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Over at LJ we were asked:

What do you want done with your body after you die? (View answers)

This is actually something I've thought about. My first priority is practical good. So if my eye corneas can give someone sight or my bone marrow can save a sick kid with leukemia, then I'm all for it. I spend too much time in the pediatric oncology ward not to be all for it. And yes, I am officially an organ donor.

Beyond that, I see three goals that need balancing: comfort to those I leave behind, a philosophical statement about my values, and ecological preservation. Personally I think there is something beautiful in cremation: the sudden reduction of the body to ashes, the reincorporation with the earth. Personally I would prefer to be scattered somewhere, perhaps in the wind, so I can think of myself as being reintegrated back into the things still alive. It's like embracing the world. Ecologically, cremation makes a lot more sense than burial, too.

That stands (maybe) against the views of those I'll leave behind. Some family members probably prefer a traditional burial, and I can understand that. I wouldn't have a problem with it for their sake; any benefit I get out of imagining myself cremated is negligible, compared to the benefit they get after I'm dead of seeing me buried in the traditional way (if that is what they want). But to the extent that what's done with my body - after organ harvesting, of course - should depend on what I want now, I think I'd prefer not to be eaten by worms. :-)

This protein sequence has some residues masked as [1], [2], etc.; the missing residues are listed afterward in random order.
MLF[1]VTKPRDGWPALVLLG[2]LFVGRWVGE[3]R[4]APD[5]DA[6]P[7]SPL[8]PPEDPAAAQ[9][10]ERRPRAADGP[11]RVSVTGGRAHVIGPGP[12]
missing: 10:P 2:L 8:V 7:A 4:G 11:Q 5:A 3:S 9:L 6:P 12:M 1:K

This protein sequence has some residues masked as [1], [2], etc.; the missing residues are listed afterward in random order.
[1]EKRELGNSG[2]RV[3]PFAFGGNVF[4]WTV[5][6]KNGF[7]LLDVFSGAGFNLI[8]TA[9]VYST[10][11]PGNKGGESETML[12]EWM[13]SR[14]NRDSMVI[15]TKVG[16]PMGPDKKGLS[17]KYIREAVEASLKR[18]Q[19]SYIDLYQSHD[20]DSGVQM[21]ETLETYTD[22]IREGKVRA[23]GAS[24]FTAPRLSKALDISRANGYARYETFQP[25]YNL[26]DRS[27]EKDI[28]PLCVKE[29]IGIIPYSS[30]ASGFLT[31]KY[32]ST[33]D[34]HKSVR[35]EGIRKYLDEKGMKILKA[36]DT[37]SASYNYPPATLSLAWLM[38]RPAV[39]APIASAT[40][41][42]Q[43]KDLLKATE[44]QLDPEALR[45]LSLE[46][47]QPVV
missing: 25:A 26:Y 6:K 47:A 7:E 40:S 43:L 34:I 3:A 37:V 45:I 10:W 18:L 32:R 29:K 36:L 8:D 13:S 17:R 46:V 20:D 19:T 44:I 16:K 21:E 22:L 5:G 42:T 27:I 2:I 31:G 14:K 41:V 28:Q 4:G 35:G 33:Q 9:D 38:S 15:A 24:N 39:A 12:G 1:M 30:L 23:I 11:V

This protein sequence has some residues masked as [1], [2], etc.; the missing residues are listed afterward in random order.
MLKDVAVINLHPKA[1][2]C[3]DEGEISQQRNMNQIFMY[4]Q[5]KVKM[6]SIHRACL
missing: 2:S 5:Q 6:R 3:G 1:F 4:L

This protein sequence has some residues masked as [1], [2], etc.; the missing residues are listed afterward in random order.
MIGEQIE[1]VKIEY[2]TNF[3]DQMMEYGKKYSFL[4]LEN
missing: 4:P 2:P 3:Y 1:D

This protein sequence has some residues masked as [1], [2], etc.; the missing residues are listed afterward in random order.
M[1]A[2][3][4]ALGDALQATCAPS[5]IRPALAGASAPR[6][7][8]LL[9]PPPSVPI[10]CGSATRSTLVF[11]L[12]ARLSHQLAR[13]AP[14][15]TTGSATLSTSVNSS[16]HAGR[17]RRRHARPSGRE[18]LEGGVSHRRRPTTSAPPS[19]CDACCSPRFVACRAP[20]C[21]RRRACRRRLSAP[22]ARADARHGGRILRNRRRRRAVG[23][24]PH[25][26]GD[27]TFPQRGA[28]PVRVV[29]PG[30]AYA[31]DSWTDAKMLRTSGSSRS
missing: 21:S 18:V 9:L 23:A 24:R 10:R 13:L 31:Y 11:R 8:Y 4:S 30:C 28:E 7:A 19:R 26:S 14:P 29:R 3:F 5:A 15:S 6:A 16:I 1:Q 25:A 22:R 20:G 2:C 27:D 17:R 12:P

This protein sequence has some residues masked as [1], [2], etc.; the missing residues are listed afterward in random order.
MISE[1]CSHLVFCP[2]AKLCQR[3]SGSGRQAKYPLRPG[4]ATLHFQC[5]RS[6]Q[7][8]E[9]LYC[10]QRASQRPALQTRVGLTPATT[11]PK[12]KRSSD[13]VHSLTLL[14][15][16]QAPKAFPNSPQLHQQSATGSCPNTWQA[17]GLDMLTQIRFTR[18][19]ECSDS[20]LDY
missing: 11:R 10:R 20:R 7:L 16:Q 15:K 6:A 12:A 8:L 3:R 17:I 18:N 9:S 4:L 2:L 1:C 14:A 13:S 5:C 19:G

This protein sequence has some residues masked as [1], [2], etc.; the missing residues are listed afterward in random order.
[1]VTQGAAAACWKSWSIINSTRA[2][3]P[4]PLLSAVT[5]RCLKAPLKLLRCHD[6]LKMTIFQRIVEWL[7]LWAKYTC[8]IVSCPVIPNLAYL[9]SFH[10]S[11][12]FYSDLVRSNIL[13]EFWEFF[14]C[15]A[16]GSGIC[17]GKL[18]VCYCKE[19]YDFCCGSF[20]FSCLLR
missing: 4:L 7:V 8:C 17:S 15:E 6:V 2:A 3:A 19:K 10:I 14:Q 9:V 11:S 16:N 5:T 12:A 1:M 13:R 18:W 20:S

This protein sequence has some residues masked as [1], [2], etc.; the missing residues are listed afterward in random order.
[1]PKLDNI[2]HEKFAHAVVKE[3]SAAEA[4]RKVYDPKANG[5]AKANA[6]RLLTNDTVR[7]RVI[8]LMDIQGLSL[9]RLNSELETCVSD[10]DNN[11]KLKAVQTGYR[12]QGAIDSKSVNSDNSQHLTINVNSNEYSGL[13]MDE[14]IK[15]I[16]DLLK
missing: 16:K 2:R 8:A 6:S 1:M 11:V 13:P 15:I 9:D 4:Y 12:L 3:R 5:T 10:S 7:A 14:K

This entry was originally posted at http://fidesquaerens.dreamwidth.org/17099.html. Please comment there using OpenID.


( 1 comment — Leave a comment )
Oct. 30th, 2011 01:36 am (UTC)
I feel very, very strongly that I want a green burial. A hole, a shroud, and me. I derive immense comfort and satisfaction that I will return to the earth and nurture the things on it. And having read "The American Way of Death," I want no part of the Funeral-Industrial Complex: the unnecessary expenditures, corporatized funeral home conglomerates running small family undertaking practices out of town, predatory sales practices on grieving families, environmental pollutants... No thank you. There's a place up near Ithaca and one in NJ that I've gotten info from and have made both my husband and parents aware that this is my wish. My husband doesn't like talking about it; my mother and I find it quite practical.

Any and all useful parts can and should be taken first, of course-- I'll be done with them, and more than happy to pass them on.

On that note, there's a lovely documentary on the resurgence of home funerals-- whether for personal, practical, economic, or ecological reasons--on PBS called "A Family Undertaking."

(Note that it does deal very bluntly with death and funerals, and while I found it incredibly poignant and touching, your mileage may vary)
( 1 comment — Leave a comment )



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